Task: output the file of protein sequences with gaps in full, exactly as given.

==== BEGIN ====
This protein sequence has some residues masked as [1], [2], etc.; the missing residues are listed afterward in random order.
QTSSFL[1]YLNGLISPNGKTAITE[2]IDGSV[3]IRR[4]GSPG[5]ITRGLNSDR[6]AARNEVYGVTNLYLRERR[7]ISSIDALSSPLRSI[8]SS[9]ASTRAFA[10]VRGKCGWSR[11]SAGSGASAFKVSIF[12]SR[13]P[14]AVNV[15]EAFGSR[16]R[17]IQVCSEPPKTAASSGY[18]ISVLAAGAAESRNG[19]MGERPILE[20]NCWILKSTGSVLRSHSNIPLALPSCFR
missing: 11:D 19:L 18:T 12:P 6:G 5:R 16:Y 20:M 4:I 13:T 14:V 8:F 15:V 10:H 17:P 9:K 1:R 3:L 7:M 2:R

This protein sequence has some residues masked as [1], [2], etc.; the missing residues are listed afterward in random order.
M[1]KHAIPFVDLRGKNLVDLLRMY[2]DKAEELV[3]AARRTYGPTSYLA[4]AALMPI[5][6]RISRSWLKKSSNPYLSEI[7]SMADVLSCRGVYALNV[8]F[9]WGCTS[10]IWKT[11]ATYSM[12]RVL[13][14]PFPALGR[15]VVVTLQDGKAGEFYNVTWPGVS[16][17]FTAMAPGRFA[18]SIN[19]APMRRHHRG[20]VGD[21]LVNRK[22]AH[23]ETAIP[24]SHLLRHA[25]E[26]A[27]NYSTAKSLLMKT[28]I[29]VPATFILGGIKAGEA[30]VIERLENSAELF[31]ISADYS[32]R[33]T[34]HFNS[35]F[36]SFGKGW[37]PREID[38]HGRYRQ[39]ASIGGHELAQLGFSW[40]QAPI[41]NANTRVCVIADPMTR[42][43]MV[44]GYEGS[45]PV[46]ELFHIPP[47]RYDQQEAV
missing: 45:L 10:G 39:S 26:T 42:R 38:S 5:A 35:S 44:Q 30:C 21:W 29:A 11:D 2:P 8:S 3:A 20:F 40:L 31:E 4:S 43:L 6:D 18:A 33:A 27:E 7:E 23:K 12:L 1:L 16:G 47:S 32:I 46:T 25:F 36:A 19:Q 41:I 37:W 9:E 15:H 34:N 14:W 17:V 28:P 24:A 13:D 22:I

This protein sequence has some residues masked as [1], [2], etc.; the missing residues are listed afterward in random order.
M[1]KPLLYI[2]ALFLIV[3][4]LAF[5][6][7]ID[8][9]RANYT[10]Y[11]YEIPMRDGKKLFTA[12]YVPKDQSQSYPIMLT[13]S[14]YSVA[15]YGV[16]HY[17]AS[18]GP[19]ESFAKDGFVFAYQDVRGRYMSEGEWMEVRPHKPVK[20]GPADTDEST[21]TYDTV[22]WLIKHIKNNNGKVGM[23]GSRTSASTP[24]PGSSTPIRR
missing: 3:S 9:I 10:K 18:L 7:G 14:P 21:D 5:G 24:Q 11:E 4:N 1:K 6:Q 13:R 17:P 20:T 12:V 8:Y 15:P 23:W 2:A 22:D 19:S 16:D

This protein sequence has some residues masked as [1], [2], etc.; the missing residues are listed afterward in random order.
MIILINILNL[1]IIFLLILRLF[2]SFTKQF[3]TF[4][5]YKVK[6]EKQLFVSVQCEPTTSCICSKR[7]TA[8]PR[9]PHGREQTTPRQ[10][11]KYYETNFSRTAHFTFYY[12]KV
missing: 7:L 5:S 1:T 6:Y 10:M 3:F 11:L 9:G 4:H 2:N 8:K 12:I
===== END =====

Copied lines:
This protein sequence has some residues masked as [1], [2], etc.; the missing residues are listed afterward in random order.
QTSSFL[1]YLNGLISPNGKTAITE[2]IDGSV[3]IRR[4]GSPG[5]ITRGLNSDR[6]AARNEVYGVTNLYLRERR[7]ISSIDALSSPLRSI[8]SS[9]ASTRAFA[10]VRGKCGWSR[11]SAGSGASAFKVSIF[12]SR[13]P[14]AVNV[15]EAFGSR[16]R[17]IQVCSEPPKTAASSGY[18]ISVLAAGAAESRNG[19]MGERPILE[20]NCWILKSTGSVLRSHSNIPLALPSCFR
missing: 11:D 19:L 18:T 12:P 6:G 5:R 16:Y 20:M 4:I 13:T 14:V 8:F 15:V 10:H 17:P 9:K 1:R 3:L 7:M 2:R

This protein sequence has some residues masked as [1], [2], etc.; the missing residues are listed afterward in random order.
M[1]KHAIPFVDLRGKNLVDLLRMY[2]DKAEELV[3]AARRTYGPTSYLA[4]AALMPI[5][6]RISRSWLKKSSNPYLSEI[7]SMADVLSCRGVYALNV[8]F[9]WGCTS[10]IWKT[11]ATYSM[12]RVL[13][14]PFPALGR[15]VVVTLQDGKAGEFYNVTWPGVS[16][17]FTAMAPGRFA[18]SIN[19]APMRRHHRG[20]VGD[21]LVNRK[22]AH[23]ETAIP[24]SHLLRHA[25]E[26]A[27]NYSTAKSLLMKT[28]I[29]VPATFILGGIKAGEA[30]VIERLENSAELF[31]ISADYS[32]R[33]T[34]HFNS[35]F[36]SFGKGW[37]PREID[38]HGRYRQ[39]ASIGGHELAQLGFSW[40]QAPI[41]NANTRVCVIADPMTR[42][43]MV[44]GYEGS[45]PV[46]ELFHIPP[47]RYDQQEAV
missing: 45:L 10:G 39:S 26:T 42:R 38:S 5:A 35:S 44:Q 30:C 21:W 29:A 11:D 2:P 8:S 3:A 20:F 40:L 31:E 4:S 43:L 6:D 18:A 33:A 27:E 7:E 23:K 12:L 1:L 16:G 47:S 32:I 46:T 25:F 36:A 19:Q 41:I 37:W 9:E 15:H 34:N 14:W 17:V 28:P 24:A 13:D 22:I

This protein sequence has some residues masked as [1], [2], etc.; the missing residues are listed afterward in random order.
M[1]KPLLYI[2]ALFLIV[3][4]LAF[5][6][7]ID[8][9]RANYT[10]Y[11]YEIPMRDGKKLFTA[12]YVPKDQSQSYPIMLT[13]S[14]YSVA[15]YGV[16]HY[17]AS[18]GP[19]ESFAKDGFVFAYQDVRGRYMSEGEWMEVRPHKPVK[20]GPADTDEST[21]TYDTV[22]WLIKHIKNNNGKVGM[23]GSRTSASTP[24]PGSSTPIRR
missing: 3:S 9:I 10:K 18:L 7:G 14:P 21:D 5:G 24:Q 11:E 4:N 1:K 6:Q 13:R 17:P 20:T 12:V 8:Y 15:P 23:W 2:A 22:D 19:S 16:D

This protein sequence has some residues masked as [1], [2], etc.; the missing residues are listed afterward in random order.
MIILINILNL[1]IIFLLILRLF[2]SFTKQF[3]TF[4][5]YKVK[6]EKQLFVSVQCEPTTSCICSKR[7]TA[8]PR[9]PHGREQTTPRQ[10][11]KYYETNFSRTAHFTFYY[12]KV
missing: 7:L 5:S 1:T 6:Y 10:M 3:F 11:L 9:G 4:H 2:N 8:K 12:I